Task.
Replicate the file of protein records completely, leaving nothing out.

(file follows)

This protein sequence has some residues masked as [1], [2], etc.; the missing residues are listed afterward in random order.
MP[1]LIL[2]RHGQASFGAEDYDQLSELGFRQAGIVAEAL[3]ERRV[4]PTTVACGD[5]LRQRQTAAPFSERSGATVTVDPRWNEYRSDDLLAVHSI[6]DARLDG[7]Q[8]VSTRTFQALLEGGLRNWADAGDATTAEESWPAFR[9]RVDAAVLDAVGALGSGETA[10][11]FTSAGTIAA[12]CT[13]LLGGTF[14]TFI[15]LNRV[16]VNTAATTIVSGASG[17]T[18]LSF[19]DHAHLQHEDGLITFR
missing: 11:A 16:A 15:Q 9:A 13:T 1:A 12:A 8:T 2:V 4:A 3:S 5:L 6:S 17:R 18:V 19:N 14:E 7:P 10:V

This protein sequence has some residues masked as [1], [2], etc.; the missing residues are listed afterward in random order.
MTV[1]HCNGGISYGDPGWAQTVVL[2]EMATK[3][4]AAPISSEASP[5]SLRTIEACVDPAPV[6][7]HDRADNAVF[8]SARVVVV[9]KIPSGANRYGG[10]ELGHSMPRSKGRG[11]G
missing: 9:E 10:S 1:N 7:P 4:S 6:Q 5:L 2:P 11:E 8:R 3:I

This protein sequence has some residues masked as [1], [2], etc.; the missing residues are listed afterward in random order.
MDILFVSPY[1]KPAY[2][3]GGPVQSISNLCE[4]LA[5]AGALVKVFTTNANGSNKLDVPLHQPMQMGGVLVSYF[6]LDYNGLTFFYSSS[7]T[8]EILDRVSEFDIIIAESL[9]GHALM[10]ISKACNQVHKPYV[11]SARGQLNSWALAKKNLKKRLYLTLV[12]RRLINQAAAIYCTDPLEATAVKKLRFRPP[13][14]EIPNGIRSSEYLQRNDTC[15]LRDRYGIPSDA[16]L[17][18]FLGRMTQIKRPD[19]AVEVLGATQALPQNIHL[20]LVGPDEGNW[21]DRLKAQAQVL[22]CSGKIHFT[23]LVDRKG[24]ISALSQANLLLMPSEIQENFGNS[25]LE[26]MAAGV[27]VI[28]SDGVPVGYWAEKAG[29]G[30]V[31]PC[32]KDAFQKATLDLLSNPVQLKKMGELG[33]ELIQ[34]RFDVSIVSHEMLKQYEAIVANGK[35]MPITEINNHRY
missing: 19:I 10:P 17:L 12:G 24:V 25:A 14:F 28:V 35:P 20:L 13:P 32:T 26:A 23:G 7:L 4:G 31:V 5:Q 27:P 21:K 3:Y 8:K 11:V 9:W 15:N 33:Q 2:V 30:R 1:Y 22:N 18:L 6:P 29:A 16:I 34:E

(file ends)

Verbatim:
This protein sequence has some residues masked as [1], [2], etc.; the missing residues are listed afterward in random order.
MP[1]LIL[2]RHGQASFGAEDYDQLSELGFRQAGIVAEAL[3]ERRV[4]PTTVACGD[5]LRQRQTAAPFSERSGATVTVDPRWNEYRSDDLLAVHSI[6]DARLDG[7]Q[8]VSTRTFQALLEGGLRNWADAGDATTAEESWPAFR[9]RVDAAVLDAVGALGSGETA[10][11]FTSAGTIAA[12]CT[13]LLGGTF[14]TFI[15]LNRV[16]VNTAATTIVSGASG[17]T[18]LSF[19]DHAHLQHEDGLITFR
missing: 11:A 16:A 15:Q 9:A 13:T 1:A 12:A 8:T 2:V 4:A 3:S 5:L 6:S 17:R 18:V 19:N 14:E 7:P 10:V

This protein sequence has some residues masked as [1], [2], etc.; the missing residues are listed afterward in random order.
MTV[1]HCNGGISYGDPGWAQTVVL[2]EMATK[3][4]AAPISSEASP[5]SLRTIEACVDPAPV[6][7]HDRADNAVF[8]SARVVVV[9]KIPSGANRYGG[10]ELGHSMPRSKGRG[11]G
missing: 9:E 10:S 1:N 7:P 4:S 6:Q 5:L 2:P 11:E 8:R 3:I

This protein sequence has some residues masked as [1], [2], etc.; the missing residues are listed afterward in random order.
MDILFVSPY[1]KPAY[2][3]GGPVQSISNLCE[4]LA[5]AGALVKVFTTNANGSNKLDVPLHQPMQMGGVLVSYF[6]LDYNGLTFFYSSS[7]T[8]EILDRVSEFDIIIAESL[9]GHALM[10]ISKACNQVHKPYV[11]SARGQLNSWALAKKNLKKRLYLTLV[12]RRLINQAAAIYCTDPLEATAVKKLRFRPP[13][14]EIPNGIRSSEYLQRNDTC[15]LRDRYGIPSDA[16]L[17][18]FLGRMTQIKRPD[19]AVEVLGATQALPQNIHL[20]LVGPDEGNW[21]DRLKAQAQVL[22]CSGKIHFT[23]LVDRKG[24]ISALSQANLLLMPSEIQENFGNS[25]LE[26]MAAGV[27]VI[28]SDGVPVGYWAEKAG[29]G[30]V[31]PC[32]KDAFQKATLDLLSNPVQLKKMGELG[33]ELIQ[34]RFDVSIVSHEMLKQYEAIVANGK[35]MPITEINNHRY
missing: 19:I 10:P 17:L 12:G 24:V 25:A 14:F 28:V 35:P 20:L 13:P 32:T 26:A 23:G 7:L 4:G 31:V 5:Q 27:P 21:K 3:Y 8:K 11:V 9:W 15:N 33:Q 2:V 30:R 1:Y 22:N 18:L 6:P 29:A 16:I 34:E